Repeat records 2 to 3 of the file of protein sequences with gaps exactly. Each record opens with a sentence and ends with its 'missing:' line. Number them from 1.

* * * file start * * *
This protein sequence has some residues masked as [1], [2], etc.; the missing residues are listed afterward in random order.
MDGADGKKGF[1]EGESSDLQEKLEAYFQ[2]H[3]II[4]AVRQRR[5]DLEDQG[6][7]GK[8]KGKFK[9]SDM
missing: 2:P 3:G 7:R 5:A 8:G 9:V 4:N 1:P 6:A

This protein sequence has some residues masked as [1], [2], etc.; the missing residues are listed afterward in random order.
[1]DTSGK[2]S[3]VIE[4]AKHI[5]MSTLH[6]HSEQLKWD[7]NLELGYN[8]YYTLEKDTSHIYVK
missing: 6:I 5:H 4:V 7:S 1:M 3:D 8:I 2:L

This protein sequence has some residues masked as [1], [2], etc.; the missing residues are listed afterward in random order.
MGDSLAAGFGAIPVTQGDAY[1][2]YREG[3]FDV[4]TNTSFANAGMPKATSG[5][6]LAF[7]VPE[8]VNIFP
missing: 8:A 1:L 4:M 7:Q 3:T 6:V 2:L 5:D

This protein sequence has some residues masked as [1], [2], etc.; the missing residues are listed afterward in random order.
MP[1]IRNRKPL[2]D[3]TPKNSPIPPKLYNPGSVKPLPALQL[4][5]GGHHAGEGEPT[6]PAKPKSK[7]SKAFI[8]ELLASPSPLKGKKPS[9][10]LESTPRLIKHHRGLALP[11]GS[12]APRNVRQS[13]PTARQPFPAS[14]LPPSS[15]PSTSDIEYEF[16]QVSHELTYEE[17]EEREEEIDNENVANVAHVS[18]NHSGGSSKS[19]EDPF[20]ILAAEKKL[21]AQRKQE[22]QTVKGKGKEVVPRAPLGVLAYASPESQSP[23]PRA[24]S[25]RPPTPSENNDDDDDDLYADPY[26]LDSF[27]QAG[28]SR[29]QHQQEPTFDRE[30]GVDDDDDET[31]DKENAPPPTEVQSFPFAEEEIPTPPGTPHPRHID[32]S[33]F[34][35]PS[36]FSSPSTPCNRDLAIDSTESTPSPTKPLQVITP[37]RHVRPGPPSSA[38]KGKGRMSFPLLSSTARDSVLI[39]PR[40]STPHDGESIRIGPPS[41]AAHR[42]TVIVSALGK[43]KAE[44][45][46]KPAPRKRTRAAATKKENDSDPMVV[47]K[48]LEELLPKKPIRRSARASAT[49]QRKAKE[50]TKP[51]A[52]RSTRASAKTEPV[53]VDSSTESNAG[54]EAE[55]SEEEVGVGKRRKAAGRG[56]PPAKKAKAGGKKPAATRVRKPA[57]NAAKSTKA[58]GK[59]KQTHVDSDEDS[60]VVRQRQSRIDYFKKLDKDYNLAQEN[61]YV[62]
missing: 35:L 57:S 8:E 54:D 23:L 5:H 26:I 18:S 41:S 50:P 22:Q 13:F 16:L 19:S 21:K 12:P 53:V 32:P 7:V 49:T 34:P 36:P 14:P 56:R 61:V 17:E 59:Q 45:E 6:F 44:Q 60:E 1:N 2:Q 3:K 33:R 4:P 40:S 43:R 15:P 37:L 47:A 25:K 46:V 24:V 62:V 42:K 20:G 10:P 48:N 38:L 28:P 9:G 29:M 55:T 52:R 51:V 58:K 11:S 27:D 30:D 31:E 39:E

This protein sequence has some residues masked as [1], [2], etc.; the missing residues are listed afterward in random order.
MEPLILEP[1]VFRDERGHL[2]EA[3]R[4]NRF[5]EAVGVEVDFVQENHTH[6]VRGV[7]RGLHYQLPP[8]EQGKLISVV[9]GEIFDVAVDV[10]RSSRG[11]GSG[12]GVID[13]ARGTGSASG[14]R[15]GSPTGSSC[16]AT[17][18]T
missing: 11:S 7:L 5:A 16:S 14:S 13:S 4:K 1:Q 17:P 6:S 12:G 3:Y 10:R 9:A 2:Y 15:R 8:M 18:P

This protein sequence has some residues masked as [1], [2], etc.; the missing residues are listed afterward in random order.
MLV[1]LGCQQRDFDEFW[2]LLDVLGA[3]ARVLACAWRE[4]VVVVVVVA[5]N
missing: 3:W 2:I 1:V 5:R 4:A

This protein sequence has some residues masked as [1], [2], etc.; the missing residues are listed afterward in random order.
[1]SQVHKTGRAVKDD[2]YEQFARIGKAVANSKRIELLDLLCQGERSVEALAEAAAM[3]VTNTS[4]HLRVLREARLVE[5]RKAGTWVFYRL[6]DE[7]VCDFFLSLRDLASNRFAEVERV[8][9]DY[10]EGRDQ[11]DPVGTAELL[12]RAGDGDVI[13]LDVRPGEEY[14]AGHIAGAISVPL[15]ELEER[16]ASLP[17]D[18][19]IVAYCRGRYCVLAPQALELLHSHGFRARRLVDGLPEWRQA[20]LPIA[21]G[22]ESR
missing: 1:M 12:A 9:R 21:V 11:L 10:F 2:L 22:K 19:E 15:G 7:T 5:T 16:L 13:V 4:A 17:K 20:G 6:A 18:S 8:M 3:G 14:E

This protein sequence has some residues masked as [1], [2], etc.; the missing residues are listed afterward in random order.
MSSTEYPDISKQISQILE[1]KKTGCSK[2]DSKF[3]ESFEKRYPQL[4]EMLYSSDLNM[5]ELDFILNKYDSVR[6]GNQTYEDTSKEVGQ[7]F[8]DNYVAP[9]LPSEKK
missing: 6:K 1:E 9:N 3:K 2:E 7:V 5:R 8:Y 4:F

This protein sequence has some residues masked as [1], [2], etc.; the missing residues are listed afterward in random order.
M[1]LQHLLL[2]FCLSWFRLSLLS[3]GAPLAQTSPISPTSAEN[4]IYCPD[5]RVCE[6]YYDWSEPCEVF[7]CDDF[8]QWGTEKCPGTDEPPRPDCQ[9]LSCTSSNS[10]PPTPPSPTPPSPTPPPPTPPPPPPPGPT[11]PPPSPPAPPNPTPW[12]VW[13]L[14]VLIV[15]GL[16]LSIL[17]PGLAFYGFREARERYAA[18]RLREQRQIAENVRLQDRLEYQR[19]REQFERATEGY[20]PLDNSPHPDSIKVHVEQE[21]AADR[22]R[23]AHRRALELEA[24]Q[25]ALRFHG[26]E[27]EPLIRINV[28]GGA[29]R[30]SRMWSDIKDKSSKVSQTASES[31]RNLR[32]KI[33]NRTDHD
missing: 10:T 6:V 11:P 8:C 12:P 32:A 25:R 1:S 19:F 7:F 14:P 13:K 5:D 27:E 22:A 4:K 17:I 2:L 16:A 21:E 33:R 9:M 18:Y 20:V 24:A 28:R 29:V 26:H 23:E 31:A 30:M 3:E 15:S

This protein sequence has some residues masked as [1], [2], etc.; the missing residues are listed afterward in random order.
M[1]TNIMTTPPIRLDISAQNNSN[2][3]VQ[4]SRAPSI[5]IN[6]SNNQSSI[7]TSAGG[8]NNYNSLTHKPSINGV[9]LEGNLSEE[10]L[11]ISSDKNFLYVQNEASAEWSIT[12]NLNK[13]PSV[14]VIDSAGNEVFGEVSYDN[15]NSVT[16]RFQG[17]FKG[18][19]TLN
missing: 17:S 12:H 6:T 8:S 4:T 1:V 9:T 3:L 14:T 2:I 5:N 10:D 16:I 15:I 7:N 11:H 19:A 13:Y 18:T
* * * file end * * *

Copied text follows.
This protein sequence has some residues masked as [1], [2], etc.; the missing residues are listed afterward in random order.
[1]DTSGK[2]S[3]VIE[4]AKHI[5]MSTLH[6]HSEQLKWD[7]NLELGYN[8]YYTLEKDTSHIYVK
missing: 6:I 5:H 4:V 7:S 1:M 3:D 8:I 2:L

This protein sequence has some residues masked as [1], [2], etc.; the missing residues are listed afterward in random order.
MGDSLAAGFGAIPVTQGDAY[1][2]YREG[3]FDV[4]TNTSFANAGMPKATSG[5][6]LAF[7]VPE[8]VNIFP
missing: 8:A 1:L 4:M 7:Q 3:T 6:V 2:L 5:D